Minimally Invasive Surgery

Minimally Invasive Surgery / 2014 / Article

Letter to the Editor | Open Access

Volume 2014 |Article ID 209248 |

Safak Ekinci, Serkan Bilgic, Kenan Koca, Mehmet Agilli, Omer Ersen, "Comment on “Video-Assisted Thoracic Surgery for Tubercular Spondylitis”", Minimally Invasive Surgery, vol. 2014, Article ID 209248, 2 pages, 2014.

Comment on “Video-Assisted Thoracic Surgery for Tubercular Spondylitis”

Academic Editor: Othmar Schöb
Received27 Nov 2014
Accepted02 Dec 2014
Published07 Dec 2014

We have read the published paper by Singh et al. [1] with great interest. In their study, the authors evaluated the outcome of video-assisted thoracic surgery (VATS) in 9 patients (males = 6, females = 3) with clinicoradiological diagnosis of tubercular spondylitis of the dorsal spine. But they said “We performed video-assisted thoracoscopic surgery in 9 patients (males = 6, females = 7) with tubercular spondylitis of the dorsal spine at our centre from January 2009 to December 2011” in Patients and Method section.

Besides this little mistake, they said “Absolute indications for surgery in patients with spinal tuberculosis under active treatment are approximately 6% in those without neurologic deficit and approximately 60% in those with neurologic deficit” in Discussion section [1]. Although the objective of the study is noteworthy, we would like to offer additional points that should be discussed with patients with spinal tuberculosis during the decision-making and therapy planning processes.

Some scientists reported that paradoxal responses are defined as worsening of existing symptoms or the appearance of new lesions in patients who initially responded well to antituberculous therapy [2, 3].

Triple-drug antituberculous chemotherapy can play a main role in treating tuberculosis [4] if the lesion is without complications and is limited to the vertebrae. However, with proper indications, surgical procedures are superior in the prevention of neurological deterioration, maintenance of stability, and early recovery [5, 6].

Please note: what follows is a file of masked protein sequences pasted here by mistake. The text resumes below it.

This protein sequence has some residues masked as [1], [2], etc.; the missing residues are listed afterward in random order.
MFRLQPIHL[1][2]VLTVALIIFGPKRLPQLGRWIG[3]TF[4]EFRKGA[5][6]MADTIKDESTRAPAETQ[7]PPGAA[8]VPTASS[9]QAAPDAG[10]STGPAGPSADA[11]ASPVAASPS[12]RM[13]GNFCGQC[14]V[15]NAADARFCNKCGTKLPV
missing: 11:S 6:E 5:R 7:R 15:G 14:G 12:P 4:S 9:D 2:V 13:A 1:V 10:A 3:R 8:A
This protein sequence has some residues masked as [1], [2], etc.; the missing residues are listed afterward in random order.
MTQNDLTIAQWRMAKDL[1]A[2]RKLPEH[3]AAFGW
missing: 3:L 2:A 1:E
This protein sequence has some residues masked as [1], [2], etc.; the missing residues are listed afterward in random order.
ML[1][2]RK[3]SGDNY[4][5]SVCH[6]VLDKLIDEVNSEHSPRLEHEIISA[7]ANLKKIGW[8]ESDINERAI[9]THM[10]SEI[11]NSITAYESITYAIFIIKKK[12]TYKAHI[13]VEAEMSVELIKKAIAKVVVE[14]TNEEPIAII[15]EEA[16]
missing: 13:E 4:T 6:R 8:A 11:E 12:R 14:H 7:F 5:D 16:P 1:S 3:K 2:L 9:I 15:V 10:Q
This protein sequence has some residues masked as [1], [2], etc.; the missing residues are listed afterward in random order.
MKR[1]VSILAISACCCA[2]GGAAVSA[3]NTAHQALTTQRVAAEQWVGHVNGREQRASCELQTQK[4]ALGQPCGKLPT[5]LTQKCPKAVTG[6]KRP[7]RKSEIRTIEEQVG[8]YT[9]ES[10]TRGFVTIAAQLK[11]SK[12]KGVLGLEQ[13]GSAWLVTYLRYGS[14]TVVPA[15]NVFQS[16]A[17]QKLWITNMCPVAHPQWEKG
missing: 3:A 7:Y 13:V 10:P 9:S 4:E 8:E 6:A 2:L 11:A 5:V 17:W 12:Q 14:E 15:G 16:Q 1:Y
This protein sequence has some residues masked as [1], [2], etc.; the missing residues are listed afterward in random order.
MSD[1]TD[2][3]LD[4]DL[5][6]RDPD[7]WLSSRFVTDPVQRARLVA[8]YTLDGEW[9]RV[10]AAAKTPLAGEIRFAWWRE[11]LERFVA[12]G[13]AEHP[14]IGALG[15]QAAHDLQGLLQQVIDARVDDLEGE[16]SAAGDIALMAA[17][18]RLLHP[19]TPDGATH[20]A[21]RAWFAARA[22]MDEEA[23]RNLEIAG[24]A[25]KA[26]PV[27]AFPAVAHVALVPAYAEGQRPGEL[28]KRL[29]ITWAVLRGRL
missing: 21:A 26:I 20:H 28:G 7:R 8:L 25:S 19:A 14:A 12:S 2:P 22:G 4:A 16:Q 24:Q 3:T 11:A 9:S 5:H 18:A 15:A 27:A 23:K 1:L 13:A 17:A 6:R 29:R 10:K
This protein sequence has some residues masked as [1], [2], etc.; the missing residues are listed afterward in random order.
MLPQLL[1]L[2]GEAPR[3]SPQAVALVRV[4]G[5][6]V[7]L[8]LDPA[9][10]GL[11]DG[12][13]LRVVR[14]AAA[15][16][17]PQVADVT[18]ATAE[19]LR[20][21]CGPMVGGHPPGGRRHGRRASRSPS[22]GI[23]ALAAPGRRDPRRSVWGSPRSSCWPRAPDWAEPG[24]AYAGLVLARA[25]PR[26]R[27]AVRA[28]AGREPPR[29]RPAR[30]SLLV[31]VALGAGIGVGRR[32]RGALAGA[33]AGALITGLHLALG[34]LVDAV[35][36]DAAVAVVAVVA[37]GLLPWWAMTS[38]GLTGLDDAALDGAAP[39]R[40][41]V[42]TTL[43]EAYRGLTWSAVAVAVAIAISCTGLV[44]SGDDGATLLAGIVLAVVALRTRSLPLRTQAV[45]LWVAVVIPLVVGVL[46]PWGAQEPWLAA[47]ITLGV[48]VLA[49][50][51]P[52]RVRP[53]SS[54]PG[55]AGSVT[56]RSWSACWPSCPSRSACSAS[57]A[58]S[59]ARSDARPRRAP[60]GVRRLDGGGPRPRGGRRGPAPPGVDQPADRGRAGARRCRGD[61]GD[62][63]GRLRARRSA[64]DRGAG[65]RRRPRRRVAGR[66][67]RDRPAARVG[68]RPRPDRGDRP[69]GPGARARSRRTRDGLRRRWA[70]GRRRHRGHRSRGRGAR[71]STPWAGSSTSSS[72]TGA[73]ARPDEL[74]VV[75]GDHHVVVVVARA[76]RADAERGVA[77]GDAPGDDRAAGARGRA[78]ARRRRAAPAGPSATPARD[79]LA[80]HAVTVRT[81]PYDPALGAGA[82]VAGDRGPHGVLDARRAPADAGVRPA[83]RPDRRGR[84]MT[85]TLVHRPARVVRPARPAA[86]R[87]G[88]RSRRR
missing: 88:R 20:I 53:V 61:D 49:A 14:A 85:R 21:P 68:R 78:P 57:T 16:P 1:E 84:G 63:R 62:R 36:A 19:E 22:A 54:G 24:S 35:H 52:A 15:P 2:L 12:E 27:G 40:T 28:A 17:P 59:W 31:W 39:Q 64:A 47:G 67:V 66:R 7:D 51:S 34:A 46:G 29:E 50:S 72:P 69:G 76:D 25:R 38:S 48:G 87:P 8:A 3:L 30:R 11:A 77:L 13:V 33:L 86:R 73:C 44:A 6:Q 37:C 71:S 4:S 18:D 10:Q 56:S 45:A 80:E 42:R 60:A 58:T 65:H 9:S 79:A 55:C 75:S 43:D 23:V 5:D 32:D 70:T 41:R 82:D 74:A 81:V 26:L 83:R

Currently, there are few widely accepted classification systems based on objective data that can provide guidance on selecting the proper treatment approach for patients with spinal tuberculosis. In 2008, Oguz et al. [7] developed a classification system for spinal tuberculosis based on seven clinical and radiological criteria (abscess formation, vertebral collapse, disc degeneration, sagittal index, kyphosis, instability, and neurological problems). At this system, spinal tuberculosis is divided into three types (Type I A/B, Type II, and Type III) by using these criteria and it also recommends specific therapeutic techniques for each type. Contrary to authors, they recommended surgery for Type I B (abscess formation, one- or two-level disc degeneration, no collapse, and no neurologic deficit), Type II, and Type III patients with or without neurological deficit [7].

We believe that this classification system should be considered as a practical guide for spinal tuberculosis treatment planning in all countries.

Conflict of Interests

The authors declare that they have no conflict of interests.


  1. R. Singh, P. Gogna, S. Parshad, R. K. Karwasra, P. K. Karwasra, and K. Kaur, “Video-assisted thoracic surgery for tubercular spondylitis,” Minimally Invasive Surgery, vol. 2014, Article ID 963497, 8 pages, 2014. View at: Publisher Site | Google Scholar
  2. V. C. C. Cheng, P. L. Ho, R. A. Lee et al., “Clinical spectrum of paradoxical deterioration during antituberculosis therapy in non-HIV-infected patients,” European Journal of Clinical Microbiology & Infectious Diseases, vol. 21, no. 11, pp. 803–809, 2002. View at: Publisher Site | Google Scholar
  3. J. H. Park, Y. H. Kim, C. H. Kwon, and H. I. Shin, “Paralysis developing as a paradoxical response during the treatment for tuberculous spondylitis: a case report,” Annals of Rehabilitation Medicine, vol. 38, no. 3, pp. 405–409, 2014. View at: Google Scholar
  4. M.-S. Moon, Y.-W. Moon, J.-L. Moon, S.-S. Kim, and D.-H. Sun, “Conservative treatment of tuberculosis of the lumbar and lumbosacral spine,” Clinical Orthopaedics and Related Research, no. 398, pp. 40–49, 2002. View at: Google Scholar
  5. A. R. Rezai, M. Lee, P. R. Cooper et al., “Modern management of spinal tuberculosis,” Neurosurgery, vol. 36, no. 1, pp. 87–98, 1995. View at: Publisher Site | Google Scholar
  6. M. Ghadouane, O. Elmansari, N. Bousalmame, K. Lezrek, H. Aouam, and I. Moulay, “Role of surgery in the treatment of Pott’s disease in adults. Apropos of 29 cases,” Revue de Chirurgie Orthopedique et Reparatrice de l'Appareil Moteur, vol. 82, no. 7, pp. 620–628, 1996. View at: Google Scholar
  7. E. Oguz, A. Sehirlioglu, M. Altinmakas et al., “A new classification and guide for surgical treatment of spinal tuberculosis,” International Orthopaedics, vol. 32, no. 1, pp. 127–133, 2008. View at: Publisher Site | Google Scholar

Copyright © 2014 Safak Ekinci et al. This is an open access article distributed under the Creative Commons Attribution License, which permits unrestricted use, distribution, and reproduction in any medium, provided the original work is properly cited.

More related articles

 PDF Download Citation Citation
 Download other formatsMore
 Order printed copiesOrder

Related articles